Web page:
In one case I helped with, involving residential permits, all of the letters from the Operator were sent to the Appellant at his residential address, and were contained in the Operator's evidence pack. Yet the IAS legal hotshot managed to come up with this priceless gem: "... the Appellant has not provided evidence that they are a resident at the location, therefore there is no evidential basis to allow the appeal on this ground"

    4. I think it is not helpful that the process is called an 'appeal' when it is the PPC who are alleging a debt is owed and therefore they have the onus to prove it. From the goernment point of view, they have stated they want the appeals system to take the place of the court. This will clearly not be of any use unless the appeals system is modeled on the court system. Otherwise you get the IAS which is a meaningless verdict not worth the electicity the email was sent with.

    5. Precisely: it's not in any meaningful sense an "appeal". By any reasonable interpretation it's a "court/independent tribunal of first instance" trial for both parties.

      It's perverse and abhorrent to assume and assert that the facts are proven against the driver/keeper unless they refute them. Particularly at the IPC when accusations against the driver/keeper are hidden from them, but their defence is shown to the plaintiff.

      Kafka would have been proud.

    6. Usually, when one appeals to a higher court, there is an onus on the appellant to show that the lower court fell into error, whether by fault of process or omission of evidence, for instance.

      But that terminology depends on there having been an initial verdict handed down by an independent adjudication. In the PPC world, the first verdict is handled by the PPC itself. By definition this cannot be an independent verdict.

      Thus the 'appeal' would be better termed an attempt at dispute resolution via POPLA/IAS. It is the first point in the process where the PPCs evidence is weighed by someone without (apparent) connection to the PPC. Since the PPC is the one making the claim of monies due, the burden of proof must clearly lie with the PPC, not the motorist.

      Thus the perverse junk law rhetoric of the IPC/IAS can be discarded. It fails on just about every test of independence, equity and transparency which would be needed, even for a minimally adequate dispute resolution service.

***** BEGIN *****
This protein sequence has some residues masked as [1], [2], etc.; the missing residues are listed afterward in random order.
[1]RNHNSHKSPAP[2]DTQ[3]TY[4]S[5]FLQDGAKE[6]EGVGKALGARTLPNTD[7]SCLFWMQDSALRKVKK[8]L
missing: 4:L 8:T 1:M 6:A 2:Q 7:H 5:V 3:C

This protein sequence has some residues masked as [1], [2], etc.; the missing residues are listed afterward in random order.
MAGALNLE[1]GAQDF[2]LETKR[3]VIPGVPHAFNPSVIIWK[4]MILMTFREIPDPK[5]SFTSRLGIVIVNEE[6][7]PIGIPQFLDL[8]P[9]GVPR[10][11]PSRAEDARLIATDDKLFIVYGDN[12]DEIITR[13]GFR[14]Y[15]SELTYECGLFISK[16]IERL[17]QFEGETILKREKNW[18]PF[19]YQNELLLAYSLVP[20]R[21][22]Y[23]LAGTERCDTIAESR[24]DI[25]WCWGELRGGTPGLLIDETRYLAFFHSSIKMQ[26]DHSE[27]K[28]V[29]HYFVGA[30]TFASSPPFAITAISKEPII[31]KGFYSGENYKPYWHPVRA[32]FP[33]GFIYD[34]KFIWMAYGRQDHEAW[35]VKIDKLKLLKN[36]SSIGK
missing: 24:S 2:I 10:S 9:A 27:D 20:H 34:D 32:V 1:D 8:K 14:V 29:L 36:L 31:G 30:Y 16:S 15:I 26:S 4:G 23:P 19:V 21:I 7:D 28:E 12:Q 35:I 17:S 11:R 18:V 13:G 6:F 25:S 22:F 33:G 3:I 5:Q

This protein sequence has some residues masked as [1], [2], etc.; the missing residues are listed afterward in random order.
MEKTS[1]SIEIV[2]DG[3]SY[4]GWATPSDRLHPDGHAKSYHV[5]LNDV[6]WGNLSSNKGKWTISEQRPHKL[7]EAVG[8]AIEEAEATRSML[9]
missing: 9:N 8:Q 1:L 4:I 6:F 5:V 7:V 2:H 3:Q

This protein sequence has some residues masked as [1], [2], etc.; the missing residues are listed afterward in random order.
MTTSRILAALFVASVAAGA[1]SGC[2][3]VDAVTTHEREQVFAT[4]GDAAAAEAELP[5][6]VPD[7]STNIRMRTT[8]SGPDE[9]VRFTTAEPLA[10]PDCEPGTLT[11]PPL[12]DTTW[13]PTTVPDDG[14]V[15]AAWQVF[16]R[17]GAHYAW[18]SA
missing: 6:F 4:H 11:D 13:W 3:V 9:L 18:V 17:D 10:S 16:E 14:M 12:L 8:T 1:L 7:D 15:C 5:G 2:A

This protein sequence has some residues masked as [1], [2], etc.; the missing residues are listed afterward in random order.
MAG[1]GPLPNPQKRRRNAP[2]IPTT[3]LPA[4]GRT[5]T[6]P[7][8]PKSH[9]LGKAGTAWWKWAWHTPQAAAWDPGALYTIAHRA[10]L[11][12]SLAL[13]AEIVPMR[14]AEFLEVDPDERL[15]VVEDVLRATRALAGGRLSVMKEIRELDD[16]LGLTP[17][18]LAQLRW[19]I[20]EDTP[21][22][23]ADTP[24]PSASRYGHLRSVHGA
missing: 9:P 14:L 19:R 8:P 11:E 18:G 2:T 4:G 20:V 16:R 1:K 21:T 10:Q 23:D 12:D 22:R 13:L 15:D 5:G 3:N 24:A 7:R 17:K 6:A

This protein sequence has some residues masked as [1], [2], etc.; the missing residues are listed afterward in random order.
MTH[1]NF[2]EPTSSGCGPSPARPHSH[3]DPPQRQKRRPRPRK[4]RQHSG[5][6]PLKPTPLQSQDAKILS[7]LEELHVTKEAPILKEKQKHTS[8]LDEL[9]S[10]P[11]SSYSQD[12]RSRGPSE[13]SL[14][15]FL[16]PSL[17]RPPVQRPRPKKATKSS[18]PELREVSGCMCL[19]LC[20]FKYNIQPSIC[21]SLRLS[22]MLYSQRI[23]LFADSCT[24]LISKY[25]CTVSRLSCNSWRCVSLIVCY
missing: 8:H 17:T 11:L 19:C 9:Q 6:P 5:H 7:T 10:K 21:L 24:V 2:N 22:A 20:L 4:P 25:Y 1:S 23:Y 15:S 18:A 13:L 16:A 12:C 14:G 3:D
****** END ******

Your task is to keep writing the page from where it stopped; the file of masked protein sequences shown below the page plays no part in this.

7. Indeed and that confusion is furthered by POPLA's description of appeals that go in the motorists favour as having been 'allowed', and those that go in the company's favour as 'refused'. It gives the impression that it is serving an appellate function, rather than a first instance independent arbitration.

      It would make more sense if the allowed/refused categorisation were reversed. Where the courts are concerned we don't speak of successful claimant's as having their claim 'refused', though we might describe unsuccessful appellant's as having their appeal refused.

  3. Surely the Parking Company is the claimant, and in a court the burden of proof of the cause of action lies with the claimant. No?

  4. Regarding the charge being contractual. Have HMRC been informed?

  5. @PP Do you have access to the photos? It would be interesting to compare them.

    1. The IAS threaten legal proceedings if any evidence is reproduced.

    2. I would be very tempted to take them up on that offer if I had anything I could show.
      That way a proper court would give a ruling that might just smack them firmly in the nuts.
      All that aside, I wonder how long this charade will be allowed to continue before their house of cards collapses.

    3. I can only imagine that it's over their copyright. Lots of valuable artistic interpretation in shining a torch on an unlit sign.

  6. The DVLA were conned into allowing the IPC to be an ATA, what are the DVLA doing about this, nothing I bet.

  7. The DVLA were conned into allowing the IPC to be an ATA, what are the DVLA doing about this, nothing I bet.